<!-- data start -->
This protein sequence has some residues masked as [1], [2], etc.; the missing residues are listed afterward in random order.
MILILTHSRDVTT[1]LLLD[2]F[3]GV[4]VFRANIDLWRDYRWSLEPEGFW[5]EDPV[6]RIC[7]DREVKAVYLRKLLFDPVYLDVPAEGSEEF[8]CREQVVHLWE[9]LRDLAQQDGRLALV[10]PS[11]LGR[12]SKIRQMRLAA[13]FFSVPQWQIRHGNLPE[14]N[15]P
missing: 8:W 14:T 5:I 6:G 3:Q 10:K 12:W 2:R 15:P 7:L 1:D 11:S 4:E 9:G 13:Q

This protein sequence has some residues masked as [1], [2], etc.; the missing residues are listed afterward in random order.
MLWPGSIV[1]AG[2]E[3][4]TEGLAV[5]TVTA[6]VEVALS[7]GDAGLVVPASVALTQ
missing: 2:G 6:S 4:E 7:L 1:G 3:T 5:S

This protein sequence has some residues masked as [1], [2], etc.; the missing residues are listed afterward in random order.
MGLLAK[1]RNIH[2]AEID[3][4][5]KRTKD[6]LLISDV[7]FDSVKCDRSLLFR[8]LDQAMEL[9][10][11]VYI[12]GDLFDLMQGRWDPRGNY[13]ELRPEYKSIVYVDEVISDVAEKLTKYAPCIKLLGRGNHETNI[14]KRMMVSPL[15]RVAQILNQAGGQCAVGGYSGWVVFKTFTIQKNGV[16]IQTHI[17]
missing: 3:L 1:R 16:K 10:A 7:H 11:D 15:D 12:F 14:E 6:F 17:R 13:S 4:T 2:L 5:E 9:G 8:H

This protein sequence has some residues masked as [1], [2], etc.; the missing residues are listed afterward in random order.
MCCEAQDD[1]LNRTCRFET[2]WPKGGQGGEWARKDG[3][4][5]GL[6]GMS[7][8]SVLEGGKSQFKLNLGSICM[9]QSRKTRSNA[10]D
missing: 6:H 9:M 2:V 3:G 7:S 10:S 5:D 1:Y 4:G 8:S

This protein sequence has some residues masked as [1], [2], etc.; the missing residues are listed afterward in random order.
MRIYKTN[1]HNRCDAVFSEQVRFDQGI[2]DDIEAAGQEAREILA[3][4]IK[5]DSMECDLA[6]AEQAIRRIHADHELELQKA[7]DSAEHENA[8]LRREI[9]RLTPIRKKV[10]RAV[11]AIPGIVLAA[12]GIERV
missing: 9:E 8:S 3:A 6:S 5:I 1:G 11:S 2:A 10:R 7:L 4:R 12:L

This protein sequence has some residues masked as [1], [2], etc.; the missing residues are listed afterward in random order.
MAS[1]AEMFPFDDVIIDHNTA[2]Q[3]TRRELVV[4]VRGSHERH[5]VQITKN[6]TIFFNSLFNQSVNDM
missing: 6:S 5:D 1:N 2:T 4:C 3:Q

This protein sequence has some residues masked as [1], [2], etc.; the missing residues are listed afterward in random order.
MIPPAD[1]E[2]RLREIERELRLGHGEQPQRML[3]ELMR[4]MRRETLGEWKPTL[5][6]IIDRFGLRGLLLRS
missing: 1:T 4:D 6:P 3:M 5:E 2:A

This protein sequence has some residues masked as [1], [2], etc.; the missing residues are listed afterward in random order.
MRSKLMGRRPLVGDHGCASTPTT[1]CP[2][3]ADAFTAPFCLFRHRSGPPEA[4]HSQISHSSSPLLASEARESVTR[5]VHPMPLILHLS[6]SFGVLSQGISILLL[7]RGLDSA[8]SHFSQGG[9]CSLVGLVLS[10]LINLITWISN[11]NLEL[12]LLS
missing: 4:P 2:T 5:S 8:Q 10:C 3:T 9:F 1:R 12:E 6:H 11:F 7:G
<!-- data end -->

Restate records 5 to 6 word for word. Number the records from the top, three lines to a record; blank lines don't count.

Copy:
This protein sequence has some residues masked as [1], [2], etc.; the missing residues are listed afterward in random order.
MRIYKTN[1]HNRCDAVFSEQVRFDQGI[2]DDIEAAGQEAREILA[3][4]IK[5]DSMECDLA[6]AEQAIRRIHADHELELQKA[7]DSAEHENA[8]LRREI[9]RLTPIRKKV[10]RAV[11]AIPGIVLAA[12]GIERV
missing: 9:E 8:S 3:A 6:S 5:I 1:G 11:S 2:A 10:R 7:L 4:R 12:L

This protein sequence has some residues masked as [1], [2], etc.; the missing residues are listed afterward in random order.
MAS[1]AEMFPFDDVIIDHNTA[2]Q[3]TRRELVV[4]VRGSHERH[5]VQITKN[6]TIFFNSLFNQSVNDM
missing: 6:S 5:D 1:N 2:T 4:C 3:Q